The Sunday Times carries this interesting announcement by the TaxPayers' Alliance, of a new campaign called "Big Brother Watch".
Their website www.bigbrotherwatch.org.uk currently states that this is due to launch in October.
The fight against the "surveillance state" is obviously necessary, but what exactly can this new campaign achieve, that the existing campaign groups could not do just as well, or much better, if they had some more money ?
From The Sunday Times
September 6, 2009
Think tank: Be warned, Big Brother, I've got my eye on you
Matthew Elliott begins a campaign against our surveillance state
In June, Stewart Smith, who suffers from arthritis, was handed a £50 fixed penalty notice after dropping a £10 note in the street. Last year Gareth Corkhill, a father of four, had to pay £225 and got a criminal record when magistrates found him guilty of leaving the lid of his wheelie bin open by a mere four inches. Last month Stephen White's sister Helen was rung several times and visited at her house by police officers wanting to know the whereabouts of her trainspotter brother, who had been using her car while taking pictures of trains in Pembrokeshire.
What is going on? Over the past 10 years our government has become increasingly overbearing, creating a nation of criminals out of good British citizens. We are subject to ever more officious laws and intrusive means of surveillance. Britain has 1% of the world's population but about 20% of its CCTV cameras; it has one camera for every 14 people in the country.
Nobody, but nobody, actually knows how many CCTV cameras there in Britain today.
There could well be far more than the "4.2 million cameras, 20% of the world's CCTV cameras / monitored 300 times a day" soundbite, which was only a guesstimate, made over 6 years ago.
See Spy Blog: "monitored on CCTV 300 times a day" etc. soundbites
Last year local authorities, the police and the intelligence services made 504,073 requests to access private e-mail and telephone data -- that is nearly 10,000 requests every week.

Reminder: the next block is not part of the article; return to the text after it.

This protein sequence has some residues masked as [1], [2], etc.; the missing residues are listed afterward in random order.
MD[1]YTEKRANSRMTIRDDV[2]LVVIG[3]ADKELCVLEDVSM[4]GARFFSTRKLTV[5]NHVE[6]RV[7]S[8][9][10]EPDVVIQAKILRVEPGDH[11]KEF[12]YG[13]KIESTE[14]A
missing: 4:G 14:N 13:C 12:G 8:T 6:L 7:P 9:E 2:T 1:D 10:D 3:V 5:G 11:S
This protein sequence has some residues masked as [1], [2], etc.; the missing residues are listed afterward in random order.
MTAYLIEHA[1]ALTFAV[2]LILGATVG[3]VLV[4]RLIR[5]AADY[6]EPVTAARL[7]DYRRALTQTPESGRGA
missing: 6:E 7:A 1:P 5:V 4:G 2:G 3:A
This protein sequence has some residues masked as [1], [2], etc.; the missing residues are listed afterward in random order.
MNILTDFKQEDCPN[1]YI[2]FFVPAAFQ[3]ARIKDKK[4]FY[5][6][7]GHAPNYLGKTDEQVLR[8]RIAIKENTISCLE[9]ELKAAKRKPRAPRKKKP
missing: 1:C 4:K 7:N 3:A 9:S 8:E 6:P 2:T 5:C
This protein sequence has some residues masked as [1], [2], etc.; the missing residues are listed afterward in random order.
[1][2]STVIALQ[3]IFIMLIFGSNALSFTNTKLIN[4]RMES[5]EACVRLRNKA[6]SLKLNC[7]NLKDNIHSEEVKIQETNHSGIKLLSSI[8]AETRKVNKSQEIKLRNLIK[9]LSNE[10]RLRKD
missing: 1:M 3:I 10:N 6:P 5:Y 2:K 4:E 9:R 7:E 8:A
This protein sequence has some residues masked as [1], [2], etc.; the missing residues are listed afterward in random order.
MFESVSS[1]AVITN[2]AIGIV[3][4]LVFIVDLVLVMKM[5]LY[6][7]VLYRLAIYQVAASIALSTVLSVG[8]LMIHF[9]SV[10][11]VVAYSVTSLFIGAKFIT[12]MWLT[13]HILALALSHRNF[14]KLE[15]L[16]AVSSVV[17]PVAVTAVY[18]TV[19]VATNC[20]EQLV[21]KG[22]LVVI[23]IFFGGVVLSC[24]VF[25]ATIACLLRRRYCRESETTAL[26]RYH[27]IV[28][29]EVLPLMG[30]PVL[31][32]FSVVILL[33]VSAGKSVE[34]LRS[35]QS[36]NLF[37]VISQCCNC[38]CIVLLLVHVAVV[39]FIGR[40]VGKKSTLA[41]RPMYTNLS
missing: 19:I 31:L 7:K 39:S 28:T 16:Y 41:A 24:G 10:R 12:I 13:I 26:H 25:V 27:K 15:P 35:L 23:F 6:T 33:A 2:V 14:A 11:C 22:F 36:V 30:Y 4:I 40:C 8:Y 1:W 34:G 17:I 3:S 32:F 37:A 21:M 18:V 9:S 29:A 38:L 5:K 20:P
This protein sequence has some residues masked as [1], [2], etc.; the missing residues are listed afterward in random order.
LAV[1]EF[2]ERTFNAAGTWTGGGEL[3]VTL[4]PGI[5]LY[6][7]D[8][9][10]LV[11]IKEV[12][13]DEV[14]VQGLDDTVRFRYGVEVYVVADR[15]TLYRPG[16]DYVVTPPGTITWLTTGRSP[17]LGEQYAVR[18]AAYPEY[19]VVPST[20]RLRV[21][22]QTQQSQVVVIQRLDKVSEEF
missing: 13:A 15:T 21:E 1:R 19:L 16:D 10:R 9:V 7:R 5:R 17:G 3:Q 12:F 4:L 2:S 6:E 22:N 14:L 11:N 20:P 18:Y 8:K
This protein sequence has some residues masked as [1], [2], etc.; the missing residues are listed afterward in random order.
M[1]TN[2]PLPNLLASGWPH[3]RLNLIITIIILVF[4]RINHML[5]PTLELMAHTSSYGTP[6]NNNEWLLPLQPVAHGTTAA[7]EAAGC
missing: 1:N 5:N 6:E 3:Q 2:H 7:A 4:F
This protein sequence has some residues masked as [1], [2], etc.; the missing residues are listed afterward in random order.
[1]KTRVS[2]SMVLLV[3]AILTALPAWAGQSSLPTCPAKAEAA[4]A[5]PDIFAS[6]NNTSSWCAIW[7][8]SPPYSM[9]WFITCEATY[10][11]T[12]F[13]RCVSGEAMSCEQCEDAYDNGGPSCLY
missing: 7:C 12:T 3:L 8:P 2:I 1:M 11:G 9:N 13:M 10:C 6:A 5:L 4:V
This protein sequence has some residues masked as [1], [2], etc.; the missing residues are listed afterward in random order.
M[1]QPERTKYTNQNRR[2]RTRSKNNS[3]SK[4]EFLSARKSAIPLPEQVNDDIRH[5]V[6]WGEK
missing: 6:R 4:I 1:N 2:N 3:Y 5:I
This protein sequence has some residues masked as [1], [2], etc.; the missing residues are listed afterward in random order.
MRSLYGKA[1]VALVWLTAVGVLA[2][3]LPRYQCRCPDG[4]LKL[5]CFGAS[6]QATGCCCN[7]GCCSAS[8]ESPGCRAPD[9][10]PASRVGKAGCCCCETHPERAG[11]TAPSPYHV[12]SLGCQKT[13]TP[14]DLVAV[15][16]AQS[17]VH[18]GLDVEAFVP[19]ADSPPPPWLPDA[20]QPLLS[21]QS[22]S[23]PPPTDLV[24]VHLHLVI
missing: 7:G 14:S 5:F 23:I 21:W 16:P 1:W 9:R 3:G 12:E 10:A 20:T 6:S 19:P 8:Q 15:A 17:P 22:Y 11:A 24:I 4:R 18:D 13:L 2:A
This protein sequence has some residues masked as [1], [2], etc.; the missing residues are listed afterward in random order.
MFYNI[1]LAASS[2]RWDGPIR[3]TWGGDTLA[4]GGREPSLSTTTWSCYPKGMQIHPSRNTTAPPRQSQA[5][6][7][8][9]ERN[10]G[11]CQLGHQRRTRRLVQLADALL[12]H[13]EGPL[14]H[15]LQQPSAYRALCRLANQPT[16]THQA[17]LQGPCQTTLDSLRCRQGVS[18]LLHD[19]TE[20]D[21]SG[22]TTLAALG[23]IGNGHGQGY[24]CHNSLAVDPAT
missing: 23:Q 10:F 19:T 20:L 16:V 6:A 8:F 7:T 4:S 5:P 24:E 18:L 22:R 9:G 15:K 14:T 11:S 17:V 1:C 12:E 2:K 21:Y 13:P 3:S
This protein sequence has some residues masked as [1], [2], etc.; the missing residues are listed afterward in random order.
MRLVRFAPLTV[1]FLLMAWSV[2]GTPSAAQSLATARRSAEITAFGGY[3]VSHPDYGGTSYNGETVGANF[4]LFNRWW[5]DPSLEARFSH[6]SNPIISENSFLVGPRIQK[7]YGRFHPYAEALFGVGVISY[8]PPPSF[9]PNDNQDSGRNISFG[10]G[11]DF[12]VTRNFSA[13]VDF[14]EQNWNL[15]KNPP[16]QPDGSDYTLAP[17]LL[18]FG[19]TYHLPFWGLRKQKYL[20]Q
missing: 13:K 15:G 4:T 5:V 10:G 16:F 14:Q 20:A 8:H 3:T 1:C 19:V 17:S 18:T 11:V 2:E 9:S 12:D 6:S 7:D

This figure is for Communications Data access requests, the vast majority of which are made by the Police an Intelligence Agencies, not from "local authorities".
The majority of such requests from Local Councils are from their Trading Standards or Environmental Health departments, and are for telephone subscriber details only, unlike the much more intrusive Police and Intelligence Agency ones, which usually also include Location Data for mobile phones, and compile "friendship trees" of who calls (or emails) whom, when and where.
Lumping these categories together is playing the Labour government's numbers game, to hide the true extent of the intrusion into innocent people's lives.
Documents leaked earlier this year revealed that GCHQ, the government's spy centre, had already awarded £200m to suppliers as part of Mastering the Internet, a mass surveillance project designed to enable the monitoring of all internet use and phone calls in Britain.
Not leaked to the Taxpayers' Alliance though, but to The Register and the Sunday Times: Jacqui's secret plan to 'Master the Internet'
An Englishman's home is no longer his castle: some 266 laws now grant the state the right to enter private homes.
It could be more than thatnumber, given the vast amount of Secondary Legislation and Regulations.inflicted on us by this Labour government.
And if they can't get you on tape, online or in your home, in recent months a slew of websites has appeared encouraging citizens to shop people dropping litter or acting suspiciously. Just as in Orwell's dystopia, Britain is being turned into a nation of narks.
It is time to fight back. The TaxPayers' Alliance (TPA) has already led the field in exposing the outrageous waste of taxpayers' money and malpractice throughout all levels of government.
The TaxPayers' Alliance are to be congratulated on exposing such waste of taxpayers' money.
Our campaigns on MPs' expenses, the growth of the quango state and the rise of public sector fat cats have helped to shape public opinion and the policies of both the government and opposition. Now we are launching Big Brother Watch as a check on the surveillance state.
Why exactly is Yet Another Campaign Organisation required to fight the Government and their henchmen on these issues.?
In what way are they going to be better (or, from a financial donors point of view, more cost effective) at gaining mainstream media attention, lobbying politicians and Whitehall mandarins, or raising the awareness of these surveillance state issues, amongst the general public, than other, existing organisations, including the cross party NO2ID Campaign ?
The campaign will be headed by Alex Deane, a barrister and David Cameron's first chief of staff, supported by Dylan Sharpe, Boris Johnson's press officer for his London mayoral campaign.
There is nothing wrong, per se, with these people obviously being influential Conservative party supporters, if this appalling Labour Government is kicked out of office at the next General Election.
Big Brother Watch plans to produce regular investigative research papers on the erosion of civil liberties in the UK, beginning with a detailed investigation of the ways in which individual local authorities have encroached upon the lives of the ordinary British citizen, whether it be placing microchips in rubbish bins or snooping on your private telephone records. We will name and shame the local authorities most prone to authoritarian abuses.